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Centre for Culture and The Arts

Sexualities, history and heritage: bringing LGBTQ heritage into the mainstream

Research by Professor Alison Oram into the representation of LGBTQ histories at historic sites. Leader of the “Pride of Place: England’s LGBTQ Heritage” consultancy project for government agency Historic England, achieving wide public awareness.

Sexualities, history and heritage: bringing LGBTQ heritage into the mainstream

The Challenge

Before 2015 very few heritage sites in Britain referenced their LGBTQ (lesbian, gay, bisexual, transgender and queer) histories in their interpretation. Professor Oram’s research (2011, 2012) drew attention to this deficit. Her academic publications underpin the increased willingness of national heritage organisations to include such histories and to incorporate new terms such as ‘queer history’ into their visitor resources. Oram’s leadership of the Historic England consultancy project “Pride of Place: England’s LGBTQ Heritage” (2015-16) set the pace in shifting the policy and practice of national bodies and actively engaged thousands of people in identifying and preserving LGBTQ heritage.

The Approach

Oram’s research demonstrated the diverse ways in which ideas about same-sex love are presented in sites including Sissinghurst (Kent), Shibden Hall (West Yorkshire) and Plas Newydd (the home of the "Ladies of Llangollen" in Wales). Oram recommends that curators and custodians of historic houses challenge the privileged position of heterosexuality in our society by revealing the evidence of queer lives in their properties.

The government agency responsible for the historic environment, Historic England (English Heritage until 2015 when that body was separated from its property management arm) has increasingly sought to promote “under-represented heritage” in its work since the 2000s. Oram disseminated her research to its regional staff groups and served as a panel member on its wide-ranging 2012 consultancy on Under-Represented Heritage.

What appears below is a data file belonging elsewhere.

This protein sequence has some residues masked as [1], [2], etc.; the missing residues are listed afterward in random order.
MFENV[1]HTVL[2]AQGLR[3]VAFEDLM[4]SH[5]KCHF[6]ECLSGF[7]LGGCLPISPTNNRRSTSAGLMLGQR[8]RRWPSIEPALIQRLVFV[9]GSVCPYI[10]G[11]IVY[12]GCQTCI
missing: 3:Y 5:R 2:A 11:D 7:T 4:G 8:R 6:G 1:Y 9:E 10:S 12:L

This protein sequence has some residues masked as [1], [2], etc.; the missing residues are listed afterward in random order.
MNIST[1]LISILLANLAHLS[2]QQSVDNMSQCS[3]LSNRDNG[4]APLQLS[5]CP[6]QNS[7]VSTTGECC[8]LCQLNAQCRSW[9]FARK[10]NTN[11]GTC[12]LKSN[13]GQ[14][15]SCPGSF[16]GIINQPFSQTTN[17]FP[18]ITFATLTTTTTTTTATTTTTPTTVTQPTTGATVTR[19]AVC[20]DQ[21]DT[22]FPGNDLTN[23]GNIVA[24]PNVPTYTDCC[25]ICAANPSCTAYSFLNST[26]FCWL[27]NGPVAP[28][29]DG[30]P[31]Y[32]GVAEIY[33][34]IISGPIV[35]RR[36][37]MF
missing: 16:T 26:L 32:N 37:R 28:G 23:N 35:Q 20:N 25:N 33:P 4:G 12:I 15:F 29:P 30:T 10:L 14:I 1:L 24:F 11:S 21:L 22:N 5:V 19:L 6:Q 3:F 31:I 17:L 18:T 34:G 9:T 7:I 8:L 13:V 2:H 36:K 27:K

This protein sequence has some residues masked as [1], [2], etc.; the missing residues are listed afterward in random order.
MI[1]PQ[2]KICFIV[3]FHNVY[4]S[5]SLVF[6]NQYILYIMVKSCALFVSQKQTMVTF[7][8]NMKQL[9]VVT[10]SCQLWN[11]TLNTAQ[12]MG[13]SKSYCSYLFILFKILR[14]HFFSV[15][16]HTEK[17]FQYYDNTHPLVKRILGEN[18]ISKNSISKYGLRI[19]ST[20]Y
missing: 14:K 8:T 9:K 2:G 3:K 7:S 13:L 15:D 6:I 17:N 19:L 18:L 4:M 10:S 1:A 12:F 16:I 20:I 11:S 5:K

In 2015 Oram won a highly competitive bidding process for Stages 1 and 2 of Historic England’s LGBT Heritage project, subsequently named “Pride of Place: England’s LGBTQ Heritage”. She led a team of between 4 and 10 people between 2015 and 2016 whose purpose was to advise Historic England on new and amended listings of historic sites to reflect their LGBTQ histories, to engage the public in a crowd-sourced map to reveal new queer sites, to write a 35-page online exhibition, new guidance for designation and archive practice, and teachers’ resources. This was the largest social history project on under-represented heritage commissioned by Historic England to that date.

The Impact

Pride of Place’s impact is determined by its significance in securing the inclusion of LGBTQ heritage in national policy and practice. Its impact is also seen in its national reach through extensive public engagement activities, including an innovative crowd sourced map and an online exhibition, which help to ensure that LGBTQ heritage will continue to play an important role in policy in future generations.

  1. Embracing diversity in National Heritage policy

    Before 2015, LGBTQ history was featured at only a handful of historic sites and not recognised at all by national heritage bodies. New official policy supporting and explaining the significance of LGBTQ heritage was written by the Pride of Place team and adopted by Historic England in 2015.

  2. Preserving sites of LGBTQ heritage

    Pride of Place achieved 22 new and amended listings of historic sites on the National Heritage List for England (NHLE), the searchable online database that Historic England maintains, to better reflect their significance to LGBTQ history.

  3. Reach

    Pride of Place mobilised both the general public and specialist historians and archivists to record their knowledge of LGBTQ heritage on a public crowd-sourced map created by the project team. Its rationale was to make use of people’s everyday heritage alongside traditional historical sources in order to engage the general public to co-produce historical content.

Pride of Place

Find out more about England's LGBTQ Heritage on Historic England Pride of Place webpages.

Find out more

  • Alison Oram, “Her Husband was a Woman!” Women’s Gender-Crossing and Modern British Popular Culture. London: Routledge, 2007
  • Alison Oram, ‘Going on an outing: the historic house and queer public history’, Rethinking History, vol 15, no 2, 2011, pp. 189-207
  • Alison Oram, Sexuality in Heterotopia: Time, Space and Love between Women in the Historic House’, Women’s History Review, vol 21, no 4, September 2012, pp. 533-551
  • Alison Oram, ‘“Woman as Husband”: Gender, Sexuality and Humour in the News of the World 1912-1950s’ in Laurel Brake, Chandrika Kaul, Mark W. Turner (eds.), ‘Journalism for the Rich, Journalism for the Poor’: The News of the World and the British Press, 1843-2011. London: Palgrave Macmillan, 2016
  • Alison Oram, ‘Pride of Place: Valuing, Mapping and Curating Queer Heritage,’ in Richard Sandell, Rachael Lennon and Matt Smith (eds), Prejudice and Pride: LGBTQ heritage and its contemporary implications. Leicester: Research Centre for Museums and Galleries, 2018
  • Alison Oram, ‘A Queer Study,’ in Matt Cook and Andrew Gorman-Murray (eds), Queering the Interior. London: Bloomsbury, 2017

Alison Oram

Professor Emerita of Social and Cultural History, School of Cultural Studies and Humanities
  • Culture and applied social sciences
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